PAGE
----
A Diamond’s Eye View of the World

a multi-faceted look at the middle east, and the middle west

from Lebanon to the world

Posted by adiamondinsunlight on April 11, 2008

For over a century, inhabitants of today’s Lebanon/yesterday’s Ottoman Empire have traveled to all corners of the world in search of better economic opportunities than they could find at home. In the 1910s, I have read, remittances made up 40% of Mount Lebanon’s economy – a statistic that may be higher than today’s.

A few weeks ago, H pointed out a statue on the Beirut end of the Dora highway and told me that the Mexican Embassy erected this statue in honor of all the Lebanese who migrated to Mexico. I hadn’t realized that Mexico had been such a Lebanese hotspot, although I suppose the famous Sr. Carlos Helou should have been a hint.

The day we took my parents up to Jbeil I took a photograph of the statue. Apparently most of the Lebanese-to-Mexico migration happened in the early 1900s – the statue is definitely not dressed in today’s fashions!

As I was uploading the photo today, I decided to see what other information I could find about it. H told me that the Mexican flag used to fly at the statue – and I found this Daily Star article on Sala de Prensa:

Tuesday, December 11, 2007

BEIRUT: Two separate ceremonies were held in Mexico and Lebanon over the weekend to highlight the contributions of Lebanese emigrants in the North American country.

In Mexico, a public monument dedicated to Lebanese emigrants was formally unveiled on Saturday in the port city of Veracruz, a popular landing point for Lebanese entering the country. The monument, which was officially dedicated during a commemorative ceremony, includes a replica of the bronze statue of the Lebanese Emigrant on Charles Helou Avenue in Achrafieh, Beirut.

Meanwhile in Lebanon, a similar dedication ceremony was held at the statue of the Lebanese Emigrant, which faces the Port of Beirut, a main point of departure for the thousands of Lebanese who have left the country for Mexico over the past century.

The Beirut ceremony was attended by former Minister and Maronite League leader Michel Edde; the head of the Mexican Lebanese Friendship Association, Georges Hayak; the Mexican ambassador to Lebanon, Jorge Alvarez; and the honorary consul of Mexico, Roger Abed. Members of the Mexican community in Lebanon also participated in the event.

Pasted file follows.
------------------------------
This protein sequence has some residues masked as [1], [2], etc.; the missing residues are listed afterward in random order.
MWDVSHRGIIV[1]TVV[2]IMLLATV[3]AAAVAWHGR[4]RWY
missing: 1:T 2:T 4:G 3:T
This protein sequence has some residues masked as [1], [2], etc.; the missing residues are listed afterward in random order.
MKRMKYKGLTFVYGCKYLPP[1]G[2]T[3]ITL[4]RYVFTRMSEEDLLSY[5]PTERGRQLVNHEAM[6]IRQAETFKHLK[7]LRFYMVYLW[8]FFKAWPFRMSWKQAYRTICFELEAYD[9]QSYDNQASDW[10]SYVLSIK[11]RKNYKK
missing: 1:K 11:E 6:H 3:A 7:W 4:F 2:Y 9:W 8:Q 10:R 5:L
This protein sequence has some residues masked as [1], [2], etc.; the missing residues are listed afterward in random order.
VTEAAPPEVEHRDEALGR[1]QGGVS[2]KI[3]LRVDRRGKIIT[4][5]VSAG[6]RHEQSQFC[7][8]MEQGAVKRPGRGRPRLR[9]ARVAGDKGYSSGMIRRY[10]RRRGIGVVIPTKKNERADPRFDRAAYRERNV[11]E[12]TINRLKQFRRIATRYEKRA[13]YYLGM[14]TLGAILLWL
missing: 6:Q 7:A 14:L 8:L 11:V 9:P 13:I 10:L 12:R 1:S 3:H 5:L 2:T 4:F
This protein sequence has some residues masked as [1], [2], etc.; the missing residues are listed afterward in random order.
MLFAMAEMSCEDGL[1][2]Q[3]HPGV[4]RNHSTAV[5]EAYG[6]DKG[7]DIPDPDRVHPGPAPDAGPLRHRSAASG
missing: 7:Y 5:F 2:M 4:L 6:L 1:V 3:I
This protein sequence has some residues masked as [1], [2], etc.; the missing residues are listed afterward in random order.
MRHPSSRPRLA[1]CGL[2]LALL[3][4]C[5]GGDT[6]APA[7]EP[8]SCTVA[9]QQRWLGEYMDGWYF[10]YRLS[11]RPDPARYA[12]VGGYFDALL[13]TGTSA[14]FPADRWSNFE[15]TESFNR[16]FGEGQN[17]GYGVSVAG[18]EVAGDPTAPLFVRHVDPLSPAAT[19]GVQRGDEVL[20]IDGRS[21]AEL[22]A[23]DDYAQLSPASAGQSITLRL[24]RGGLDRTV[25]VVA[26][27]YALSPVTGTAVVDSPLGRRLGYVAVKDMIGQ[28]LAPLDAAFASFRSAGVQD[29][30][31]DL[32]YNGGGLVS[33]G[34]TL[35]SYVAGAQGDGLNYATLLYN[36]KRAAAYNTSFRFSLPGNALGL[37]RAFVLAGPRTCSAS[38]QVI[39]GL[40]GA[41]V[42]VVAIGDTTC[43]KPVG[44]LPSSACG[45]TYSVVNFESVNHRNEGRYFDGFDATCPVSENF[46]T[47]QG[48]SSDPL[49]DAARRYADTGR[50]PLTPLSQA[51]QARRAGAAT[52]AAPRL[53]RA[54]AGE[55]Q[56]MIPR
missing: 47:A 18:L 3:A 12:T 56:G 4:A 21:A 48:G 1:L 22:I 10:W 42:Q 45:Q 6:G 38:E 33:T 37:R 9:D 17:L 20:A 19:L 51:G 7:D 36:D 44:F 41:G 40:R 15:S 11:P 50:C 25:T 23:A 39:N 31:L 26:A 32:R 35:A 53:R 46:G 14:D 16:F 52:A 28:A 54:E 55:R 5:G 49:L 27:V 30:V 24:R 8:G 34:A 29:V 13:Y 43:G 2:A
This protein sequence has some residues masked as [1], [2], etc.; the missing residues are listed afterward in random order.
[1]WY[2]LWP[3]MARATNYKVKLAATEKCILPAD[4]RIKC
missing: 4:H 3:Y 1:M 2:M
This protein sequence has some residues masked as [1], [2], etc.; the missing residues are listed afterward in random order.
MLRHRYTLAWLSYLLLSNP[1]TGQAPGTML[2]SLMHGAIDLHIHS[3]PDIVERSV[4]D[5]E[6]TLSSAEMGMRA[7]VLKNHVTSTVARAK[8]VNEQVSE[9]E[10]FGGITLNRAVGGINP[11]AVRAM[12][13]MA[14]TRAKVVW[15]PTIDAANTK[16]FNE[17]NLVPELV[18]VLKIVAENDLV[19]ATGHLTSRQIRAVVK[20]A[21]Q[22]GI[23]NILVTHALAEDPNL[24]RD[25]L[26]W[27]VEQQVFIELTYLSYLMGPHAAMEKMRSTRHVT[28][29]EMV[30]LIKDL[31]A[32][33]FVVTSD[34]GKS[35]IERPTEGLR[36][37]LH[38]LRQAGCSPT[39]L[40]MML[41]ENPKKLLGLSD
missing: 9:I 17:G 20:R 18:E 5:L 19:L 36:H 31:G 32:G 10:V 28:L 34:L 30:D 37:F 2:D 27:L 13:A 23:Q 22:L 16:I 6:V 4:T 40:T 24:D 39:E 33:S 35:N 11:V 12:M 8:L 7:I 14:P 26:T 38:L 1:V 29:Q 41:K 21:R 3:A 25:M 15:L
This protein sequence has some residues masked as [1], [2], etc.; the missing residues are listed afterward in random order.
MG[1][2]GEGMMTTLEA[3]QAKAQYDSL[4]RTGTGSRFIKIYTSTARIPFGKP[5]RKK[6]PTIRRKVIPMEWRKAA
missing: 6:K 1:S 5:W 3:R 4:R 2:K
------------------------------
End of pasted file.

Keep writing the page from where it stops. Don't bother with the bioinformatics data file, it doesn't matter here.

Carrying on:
Both ceremonies highlighted “the contributions of Lebanese emigrants to Mexico, as well as their deep attachment to their ancestral roots and land,” a statement issued by the Mexican Embassy said.

“Many young Lebanese and Mexican men and women are thinking of or planning to emigrate to one of the corners of this world,” it said, adding that it is therefore high time to shed light on the multi-faceted phenomenon of migration.

It said Lebanese emigrants are an “integral component” of the population of Mexico, and “are involved in every walk of life and successful in every profession.” – The Daily Star.

I’m delighted that so many Lebanese have found success in Mexico, but I wish that more of them would return to Lebanon and open Mexican restaurants in Beirut. We love the setting and the decor at El Molino, but the food is very hit-or-miss.

So tonight we decided to honor Lebanon’s Mexican connection with home-made fajitas and corn tortillas that my mother lovingly brought from one of Iowa’s many ethnic groceries. They were absolutely delicious – viva la Mexicanidad libanés!


2 Responses to “from Lebanon to the world”

  1. victor said

    iam a proud mexican thats lives in US, and i have a deep simphaty for the lebanese culture, many of our great symbols and icons are lebanese decendents even in our food are roots and i even dated a lebanese. this is how world sure be a mixture of cultures for a wonderful and passionate result.

  2. Lebanese Emigrants Memorial Plus One…

    I am sure you are all familiar with this statue near Beirut Port: Memorial from the Mexican Embassy in honor of Lebanese who have migrated to Mexico. And of course its twin in Varacruz, Mexico: The Lebanese Emigrant monument stands proud in the idyllic…

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